Highlight

“Mensch ist Mensch. Das ist alles” (“Human is human. That’s All.”) – the words of actor Nabil Saleh at the Venice press conference for Paradise: Faith. (Note: If you want to be in this spot on the Ferroni Brigade’s 2013 list, please arrange a screening that consists of George Albert Smith’s 1906 masterpiece Tartans of Scottish Clans 90 times in a row, accompanied by full bagpipe orchestra with a roundelay of soloists wearing the appropriate tartan stepping forward in turn.)

William Fowler
BFI Archive, UK

The Master
Paul Thomas Anderson

The Bruce Lacey Experience
Nicholas Abrahams & Jeremy Deller, UK

All Divided Selves
Luke Fowler, UK

Two Years at Sea
Ben Rivers, UK

Dredd
Pete Travis, UK/USA/India

On reflection, all these films seem to be about inner states and the mind as much as the strange world in which we live… Unusual films by and about unusual people.

Highlight

Seeing The Master at the Odeon West End on 70mm. There were tramlines and surface dust, and it felt very odd indeed.

Philip French
The Observer, UK

Once upon a Time in Anatolia
Nuri Bilge Ceylan

Ceylan renews the classic European cinema of the 1960s across the Bosporus.

Berberian Sound Studio
Peter Strickland

The British film of the year, as remarkable as The Conversation in its examination of sound as a key component of cinema.

This Is Not a Film (In Film Nist)
Jafar Panahi & Mojtaba Mirtahmasb, Iran

Panahi’s defiant slice of ironic autobiography emphatically justifies cinema as a challenge to a complacent authoritarian regime.

Moonrise Kingdom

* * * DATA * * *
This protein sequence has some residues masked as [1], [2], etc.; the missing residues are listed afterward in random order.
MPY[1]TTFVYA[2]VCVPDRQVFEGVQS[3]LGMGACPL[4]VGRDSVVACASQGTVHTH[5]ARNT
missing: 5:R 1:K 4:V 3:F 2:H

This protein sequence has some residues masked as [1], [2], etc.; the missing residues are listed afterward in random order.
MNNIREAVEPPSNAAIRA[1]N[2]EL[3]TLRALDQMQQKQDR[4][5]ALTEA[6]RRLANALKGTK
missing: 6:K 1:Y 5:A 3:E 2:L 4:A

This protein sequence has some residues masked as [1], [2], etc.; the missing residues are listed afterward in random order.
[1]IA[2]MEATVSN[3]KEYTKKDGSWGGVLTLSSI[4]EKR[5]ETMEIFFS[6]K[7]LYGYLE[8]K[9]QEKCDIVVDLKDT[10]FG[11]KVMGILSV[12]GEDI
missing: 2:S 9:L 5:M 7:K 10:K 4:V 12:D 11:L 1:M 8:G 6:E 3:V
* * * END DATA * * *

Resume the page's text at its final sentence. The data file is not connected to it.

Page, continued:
Wes Anderson, USA

Anderson’s magical fable is his wittiest, most generous attempt to define the American Dream.

Cosmopolis
David Cronenberg

Cronenberg’s sleek adaptation of Don DeLillo’s urban road movie, as elegant, cool and rebarbative as the stretch limo the antihero travels in.

Highlight

The vast silhouette of Alfred Hitchcock loomed over the year: the BFI Southbank’s three-part season, the newly struck copies, and the apotheosis of the Master with Vertigo voted the greatest film of all time in the latest Sight & Sound poll. The most important rediscovery, perhaps, was the revival on DVD and in the cinema of Robert Hamer’s acutely shaped slice of British realism It Always Rains on Sunday (1947). It made us reconsider the meaning of Ealing Studios, and recognise the versatility of the great cinematographer Douglas Slocombe, still alive at 99.

The year’s most original books were about Tarkovsky: Geoff Dyer’s slim Zona (Canongate), a personal monograph about Tarkovsky’s Stalker, and the monumental Tarkovsky: Films, Stills, Polaroids & Writings, edited by Andrey A. Tarkovsky, Hans-Joachim Schlegel and Lothar Schirmer (Thames & Hudson).

Jean-Michel Frodon
Critic, France

Holy Motors
Leos Carax, France/Germany

Both an accomplishment and a step forward, rooted in the love for cinema and defying the coming times, as dark and as promising as they may be.

Laurence Anyways
Xavier Dolan, Canada/France

Bold and emotional, unpredictable and perfectly true to its characters and their motivations, supported by extraordinary acting.

Leviathan
Lucien Castaing-Taylor & Véréna Paravel, France/UK/USA

If the word ‘groundbreaking’ ever meant something, it applies to this reinvention of cinema power to poeticise the relation between men, animals, ocean, sky and the invisible, in a completely revolutionary way.

Saudade
Tomita Tatsuya, Japan

From the local to the universal, an extraordinarily complex yet easily accessible cinematic translation of the forces that reshape and threaten contemporary societies.

Tabu
Miguel Gomes, Portugal/Germany/France

Poetry and politics, romanticism, infinite love for characters and sharp vision of a self-destructive world.